Hands-up, I’m the type of person who over-uses the word feel, champions mantras, and posts mostly about my favorite books and poetry. I’m as right-brained as a person can be, equipped with high school-level math skills. But I knew I had to figure out the numbers of living abroad, totally retool my financial strategy, and learn fast if I wanted to stay in London. My boyfriend was a quick study, cooking up one pot-wonders that we ate for days, skipping gigs with his friends and contributing weekly to our savings. But I’ll admit, the transition was steep. Prioritizing long-term goals meant little instant gratification. I wanted to enjoy all that England had to offer together, but first I had to show I could hack it, save diligently, and work my way up to a better pay grade.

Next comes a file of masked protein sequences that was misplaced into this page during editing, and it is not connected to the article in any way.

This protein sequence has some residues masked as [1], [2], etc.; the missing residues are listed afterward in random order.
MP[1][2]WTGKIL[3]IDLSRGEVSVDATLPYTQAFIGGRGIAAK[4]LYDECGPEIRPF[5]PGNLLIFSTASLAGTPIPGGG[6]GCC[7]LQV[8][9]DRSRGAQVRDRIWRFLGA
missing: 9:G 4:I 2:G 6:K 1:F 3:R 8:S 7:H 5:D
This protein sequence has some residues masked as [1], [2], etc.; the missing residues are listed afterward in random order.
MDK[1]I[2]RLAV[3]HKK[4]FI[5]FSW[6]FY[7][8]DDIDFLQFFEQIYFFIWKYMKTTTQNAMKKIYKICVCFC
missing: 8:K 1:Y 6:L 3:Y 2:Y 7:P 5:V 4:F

We experienced wins and losses at every turn. At the supermarket, we found groceries to be more expensive in the UK than in New York, but oddly, going out to dinner was not. The wet reality of living on an island leveled four seasons into two, but that meant our energy bills rarely fluctuated throughout the year. No one we knew abroad even owned an air conditioner, thanks to the seven days of summer England averages each year.
The cozy blue seats on the London Underground are filled with posh businessmen and freelancers alike. But unlike New York, the service is not one-price-fits-all, so to bypass potentially costly travel, we chose our apartment carefully. As foreigners, our family and social obligations were comically low, plus, we weren’t constrained by preconceptions about neighborhoods. So we moved to be closer to work.